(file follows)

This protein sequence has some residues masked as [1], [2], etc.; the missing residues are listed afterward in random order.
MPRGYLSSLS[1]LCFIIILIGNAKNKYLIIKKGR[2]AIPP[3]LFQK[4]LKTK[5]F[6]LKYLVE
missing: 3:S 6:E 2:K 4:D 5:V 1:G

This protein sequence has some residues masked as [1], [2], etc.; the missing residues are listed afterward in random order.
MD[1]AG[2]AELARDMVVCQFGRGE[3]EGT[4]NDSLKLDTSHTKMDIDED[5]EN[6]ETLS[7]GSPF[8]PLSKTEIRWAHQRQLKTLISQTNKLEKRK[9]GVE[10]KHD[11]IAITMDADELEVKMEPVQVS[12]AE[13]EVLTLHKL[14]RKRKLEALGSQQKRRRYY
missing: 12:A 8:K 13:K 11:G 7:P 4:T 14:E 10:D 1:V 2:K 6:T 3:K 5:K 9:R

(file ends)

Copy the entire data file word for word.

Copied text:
This protein sequence has some residues masked as [1], [2], etc.; the missing residues are listed afterward in random order.
MPRGYLSSLS[1]LCFIIILIGNAKNKYLIIKKGR[2]AIPP[3]LFQK[4]LKTK[5]F[6]LKYLVE
missing: 3:S 6:E 2:K 4:D 5:V 1:G

This protein sequence has some residues masked as [1], [2], etc.; the missing residues are listed afterward in random order.
MD[1]AG[2]AELARDMVVCQFGRGE[3]EGT[4]NDSLKLDTSHTKMDIDED[5]EN[6]ETLS[7]GSPF[8]PLSKTEIRWAHQRQLKTLISQTNKLEKRK[9]GVE[10]KHD[11]IAITMDADELEVKMEPVQVS[12]AE[13]EVLTLHKL[14]RKRKLEALGSQQKRRRYY
missing: 12:A 8:K 13:K 11:G 7:P 4:T 14:E 10:D 1:V 2:K 6:T 3:K 5:K 9:R